Spikes of wheat cultivars Norin 4 (N4), Chinese Spring (CS), Transfed (Tfed), and Hope were inoculated with wild types (WT) of Triticum (A), Lolium (B), and Avena (C) isolates; their transformants carrying introduced PWT3 (+3) or PWT4 (+4); and disruptants of PWT3 (Δ3), PWT4 (Δ4), or double disruptant (Δ3Δ4). Inoculated spikes were incubated for 8 days.

We performed gene-disruption experiments to determine whether PWT3-Rwt3 and PWT4-Rwt4 interactions are the only barriers preventing the nonwheat isolates from infecting Rwt3/Rwt4 wheat. Lolium isolate TP2 was avirulent on Rwt3 cultivars but virulent on rwt3 cultivars (Fig. 2B). When PWT3 was disrupted (fig. S5), the resulting strain TP2Δ3 gained virulence on the Rwt3 cultivars (Fig. 2B and fig. S6). Avena isolate Br58 was avirulent on the Rwt3 and/or Rwt4 carriers and virulent only on Hope (rwt3/rwt4) (Fig. 2C). When PWT3 and PWT4 were disrupted individually (figs. S5 and S7), the resulting strains Br58Δ3 and Br58Δ4 gained virulence on CS (Rwt3/rwt4) and Tfed (rwt3/Rwt4), respectively (Fig. 2C and fig. S6). Furthermore, a double disruptant gained virulence on all cultivars, including N4 (Rwt3/Rwt4). These results indicate that mutations or deletions of PWT3 and PWT4 would lead to a gain of virulence on a majority of wheat cultivars.

To determine whether mutation or loss of PWT3 and/or PWT4 served as key events in the evolution of wheat blast, we screened for their presence in genome sequences from a comprehensive collection of P. oryzae strains. PWT4 homologs were found in some isolates but were considered nonfunctional (Fig. 1B and fig. S8). In contrast, PWT3 homologs were detected in all isolates tested, with the open reading frame (ORF) sequences conforming to one of four basic types (A, B, C, and D) (Fig. 1B and fig. S9). The Avena and Lolium A-type homolog was also found in Eleusine isolates and some Triticum isolates (Fig. 1B). Upstream sequences further divided the A type into three subtypes (Ao, Ao′, and Atm). Compared with the original Br58 type (Ao), the Eleusine isolates’ type (Ao′) had one base substitution in the upstream region. Three Triticum isolates (Fig. 1) represented three distinct types: the Ao type; the Atm type, carrying an insertion of the LINE-like element MGR583 (11) (fig. S10A); and the B type, which had 13 single-nucleotide polymorphisms (SNPs) causing 12 amino acid substitutions in ORFs (fig. S9A). Among 19 Triticum isolates collected in Brazil from 1990 to 1992, six, six, and seven isolates contained the Ao, Atm, and B types, respectively (table S2).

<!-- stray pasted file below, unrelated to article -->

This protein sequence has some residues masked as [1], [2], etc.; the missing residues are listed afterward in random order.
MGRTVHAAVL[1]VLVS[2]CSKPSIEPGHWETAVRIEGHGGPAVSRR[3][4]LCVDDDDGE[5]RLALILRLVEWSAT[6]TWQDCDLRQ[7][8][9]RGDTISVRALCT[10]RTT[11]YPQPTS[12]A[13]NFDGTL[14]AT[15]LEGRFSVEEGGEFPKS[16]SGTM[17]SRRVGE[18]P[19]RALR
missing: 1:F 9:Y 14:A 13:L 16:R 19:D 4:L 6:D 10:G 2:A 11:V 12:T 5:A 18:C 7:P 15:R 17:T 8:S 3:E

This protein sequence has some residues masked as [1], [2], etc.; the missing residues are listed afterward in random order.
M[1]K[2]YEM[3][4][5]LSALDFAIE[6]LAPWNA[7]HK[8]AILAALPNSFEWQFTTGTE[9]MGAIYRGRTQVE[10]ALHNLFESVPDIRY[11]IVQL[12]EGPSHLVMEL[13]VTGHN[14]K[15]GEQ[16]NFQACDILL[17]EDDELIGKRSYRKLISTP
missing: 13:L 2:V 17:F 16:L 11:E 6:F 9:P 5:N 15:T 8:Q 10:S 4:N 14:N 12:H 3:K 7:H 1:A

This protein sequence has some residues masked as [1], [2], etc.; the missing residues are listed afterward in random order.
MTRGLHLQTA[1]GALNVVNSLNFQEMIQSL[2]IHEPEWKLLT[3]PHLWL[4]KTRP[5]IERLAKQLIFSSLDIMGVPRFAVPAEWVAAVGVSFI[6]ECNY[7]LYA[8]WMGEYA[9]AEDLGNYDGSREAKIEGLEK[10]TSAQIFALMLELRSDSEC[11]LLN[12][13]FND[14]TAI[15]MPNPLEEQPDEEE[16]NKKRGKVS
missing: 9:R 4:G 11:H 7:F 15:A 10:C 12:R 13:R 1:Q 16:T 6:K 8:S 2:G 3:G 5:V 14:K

The Atm and B carriers were virulent on the four test cultivars, whereas the Ao carriers were avirulent on the Rwt3 cultivars (table S2 and fig. S6A). An in planta expression analysis revealed that the Ao- and B-type genes in Triticum isolates were as highly expressed as the Ao type in Br58 (fig. S10B). In contrast, the expression level of the Atm type was reduced by a factor of 10 (fig. S10B). These results indicate that the MGR583 insertion in the Atm type has compromised its avirulence function by reducing expression.